Earlier this year, Xi is said to have called Alibaba founder Jack Ma and Tencent founder Pony Ma for a conflab to remind them who holds ultimate power in China -- no matter the size of their corporate empires. Through their payment systems Alipay and Tenpay, not to mention Tencent's multipurpose chat app WeChat, the companies have exerted ever-greater influence in China. But their reach expands only as far as the government allows.
That much became clear this September. The mainland government imposed its maximum fine under existing cybersecurity laws on Tencent, Baidu and Sina Weibo for failing to supervise content on their sites adequately. The fines, which the government did not disclose, likely hit the 500,000 yuan ($75,000) max under the existing law. While that's a faction of the revenues of any of the companies, Chinese law can change overnight. Licensing, too.
The tech companies have been treated with kid gloves compared with influential, but controversial bloggers. Huang Qi, the founder of the human-rights Website 64 Tianwang, was detained in December 2016 and later charged with providing state secrets to foreigners. Since even the birthdays of top generals have been considered state secrets in the past -- they suggest when an official or top brass might approach retirement -- the charge is not a hard one to make stick.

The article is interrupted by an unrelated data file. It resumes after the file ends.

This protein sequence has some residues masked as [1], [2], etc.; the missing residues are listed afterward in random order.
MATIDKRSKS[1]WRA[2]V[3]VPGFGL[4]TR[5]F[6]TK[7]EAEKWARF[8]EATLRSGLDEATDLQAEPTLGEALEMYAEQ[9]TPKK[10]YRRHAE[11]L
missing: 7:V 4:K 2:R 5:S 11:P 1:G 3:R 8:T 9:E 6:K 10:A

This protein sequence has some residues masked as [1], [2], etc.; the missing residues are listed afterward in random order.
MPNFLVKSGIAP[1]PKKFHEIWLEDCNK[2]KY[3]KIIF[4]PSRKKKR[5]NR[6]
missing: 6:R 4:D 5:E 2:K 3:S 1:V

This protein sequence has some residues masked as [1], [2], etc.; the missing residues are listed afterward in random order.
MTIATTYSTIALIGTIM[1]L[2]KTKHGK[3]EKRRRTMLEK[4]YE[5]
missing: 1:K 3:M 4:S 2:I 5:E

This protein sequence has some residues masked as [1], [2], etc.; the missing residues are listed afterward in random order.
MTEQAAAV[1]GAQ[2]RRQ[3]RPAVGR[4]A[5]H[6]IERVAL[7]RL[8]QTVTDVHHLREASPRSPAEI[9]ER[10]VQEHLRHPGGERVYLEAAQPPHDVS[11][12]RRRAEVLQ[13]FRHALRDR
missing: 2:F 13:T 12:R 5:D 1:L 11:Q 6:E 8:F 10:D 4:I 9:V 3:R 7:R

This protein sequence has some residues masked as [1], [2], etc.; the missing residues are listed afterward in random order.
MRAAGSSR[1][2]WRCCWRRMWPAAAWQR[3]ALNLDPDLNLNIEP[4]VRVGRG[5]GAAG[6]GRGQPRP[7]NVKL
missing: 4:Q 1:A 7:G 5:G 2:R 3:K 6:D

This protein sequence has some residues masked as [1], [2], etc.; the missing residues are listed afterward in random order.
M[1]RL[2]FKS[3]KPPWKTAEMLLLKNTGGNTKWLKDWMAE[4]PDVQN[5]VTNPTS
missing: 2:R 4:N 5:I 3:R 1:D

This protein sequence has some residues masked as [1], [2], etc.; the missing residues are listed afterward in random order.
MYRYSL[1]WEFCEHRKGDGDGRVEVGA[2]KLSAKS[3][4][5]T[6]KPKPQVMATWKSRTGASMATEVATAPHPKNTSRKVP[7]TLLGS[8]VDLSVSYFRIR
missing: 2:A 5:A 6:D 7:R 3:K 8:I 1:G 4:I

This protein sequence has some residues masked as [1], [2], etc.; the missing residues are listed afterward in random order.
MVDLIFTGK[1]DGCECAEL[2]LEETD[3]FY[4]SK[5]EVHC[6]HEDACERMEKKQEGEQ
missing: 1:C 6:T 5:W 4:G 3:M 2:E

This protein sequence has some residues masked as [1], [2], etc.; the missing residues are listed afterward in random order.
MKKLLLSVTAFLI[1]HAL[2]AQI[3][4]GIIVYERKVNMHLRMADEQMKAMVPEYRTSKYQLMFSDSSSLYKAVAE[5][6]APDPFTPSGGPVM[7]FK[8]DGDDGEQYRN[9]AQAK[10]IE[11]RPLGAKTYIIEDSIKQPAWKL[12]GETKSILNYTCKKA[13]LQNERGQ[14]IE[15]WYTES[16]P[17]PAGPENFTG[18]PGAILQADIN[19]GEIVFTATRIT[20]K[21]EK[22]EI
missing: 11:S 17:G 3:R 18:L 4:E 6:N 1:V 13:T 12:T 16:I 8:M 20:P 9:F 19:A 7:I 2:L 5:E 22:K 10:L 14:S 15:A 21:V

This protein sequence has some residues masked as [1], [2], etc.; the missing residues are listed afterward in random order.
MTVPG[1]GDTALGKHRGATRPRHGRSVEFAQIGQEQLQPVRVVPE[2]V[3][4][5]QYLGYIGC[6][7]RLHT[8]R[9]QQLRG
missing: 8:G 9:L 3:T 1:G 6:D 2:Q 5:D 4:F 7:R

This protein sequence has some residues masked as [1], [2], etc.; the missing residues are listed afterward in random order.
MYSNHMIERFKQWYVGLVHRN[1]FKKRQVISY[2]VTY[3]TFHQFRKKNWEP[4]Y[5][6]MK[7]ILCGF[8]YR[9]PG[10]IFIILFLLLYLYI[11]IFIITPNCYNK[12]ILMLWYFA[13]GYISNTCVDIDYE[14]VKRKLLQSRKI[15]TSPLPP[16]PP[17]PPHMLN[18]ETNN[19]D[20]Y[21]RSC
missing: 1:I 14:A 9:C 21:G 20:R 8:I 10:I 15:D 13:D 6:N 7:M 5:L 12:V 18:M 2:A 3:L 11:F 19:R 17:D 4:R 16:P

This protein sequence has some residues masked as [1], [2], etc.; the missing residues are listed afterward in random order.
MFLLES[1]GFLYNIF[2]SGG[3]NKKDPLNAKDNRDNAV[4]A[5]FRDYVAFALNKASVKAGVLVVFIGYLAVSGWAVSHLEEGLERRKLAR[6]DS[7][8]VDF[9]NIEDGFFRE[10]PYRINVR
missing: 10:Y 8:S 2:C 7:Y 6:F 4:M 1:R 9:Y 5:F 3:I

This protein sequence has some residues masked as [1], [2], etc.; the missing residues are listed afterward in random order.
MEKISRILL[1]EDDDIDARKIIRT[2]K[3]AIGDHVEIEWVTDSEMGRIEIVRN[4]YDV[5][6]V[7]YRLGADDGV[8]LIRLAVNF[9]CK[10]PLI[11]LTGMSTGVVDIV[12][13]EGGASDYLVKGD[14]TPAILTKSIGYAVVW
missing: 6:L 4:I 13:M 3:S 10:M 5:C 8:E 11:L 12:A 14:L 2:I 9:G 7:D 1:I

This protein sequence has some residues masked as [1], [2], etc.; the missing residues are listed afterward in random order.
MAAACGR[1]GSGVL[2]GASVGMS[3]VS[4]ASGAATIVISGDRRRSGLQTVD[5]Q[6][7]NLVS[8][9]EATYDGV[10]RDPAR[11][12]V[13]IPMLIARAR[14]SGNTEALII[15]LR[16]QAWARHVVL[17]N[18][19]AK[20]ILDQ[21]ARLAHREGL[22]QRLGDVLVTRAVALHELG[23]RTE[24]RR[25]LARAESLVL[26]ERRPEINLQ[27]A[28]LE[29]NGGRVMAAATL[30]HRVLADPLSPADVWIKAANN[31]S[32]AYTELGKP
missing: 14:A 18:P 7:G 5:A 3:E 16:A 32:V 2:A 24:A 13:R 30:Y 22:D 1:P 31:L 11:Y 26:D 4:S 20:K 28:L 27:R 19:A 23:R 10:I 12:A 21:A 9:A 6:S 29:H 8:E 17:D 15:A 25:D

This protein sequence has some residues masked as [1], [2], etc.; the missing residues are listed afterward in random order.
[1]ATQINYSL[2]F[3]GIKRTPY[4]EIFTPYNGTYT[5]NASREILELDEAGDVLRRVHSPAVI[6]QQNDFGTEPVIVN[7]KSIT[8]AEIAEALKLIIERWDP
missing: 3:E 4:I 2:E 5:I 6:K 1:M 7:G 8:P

Yet President Donald Trump made scant mention of human rights on his recent trip to China, where he appeared to have a pally and mutually respectful relationship with his counterpart Xi. Both men are popular in China -- the patriarchal type of powerfully connected man who gains a lot of respect in a society that reveres, even worships, its elders.
China returned the favor by calling his quick trip to Beijing a "state visit-plus," complete with a sunset tour of the Forbidden City. Trump has said that "some people" might call Xi the "king of China," and the location of their opera show and dinner in the home of the former emperors appeared to reinforce that point.
There's no doubt Xi is the most-powerful leader of the country since Chairman Mao Zedong. Xi Jinping Thought is enshrined in the Communist Party constitution. Pictures of the president adorn walls left, right and center.
The cult of personality continues online.
The Great Firewall of China is famous for suppressing access to all kinds of overseas and potentially insidious information. YouTube, Wikipedia, Facebook, Twitter, Instagram, even paparazzi site Lazygirls.info ... you can forget about ogling Cats of Instagram or Miley Cyrus anytime soon in Shanghai. Trump would even be unable to tweet.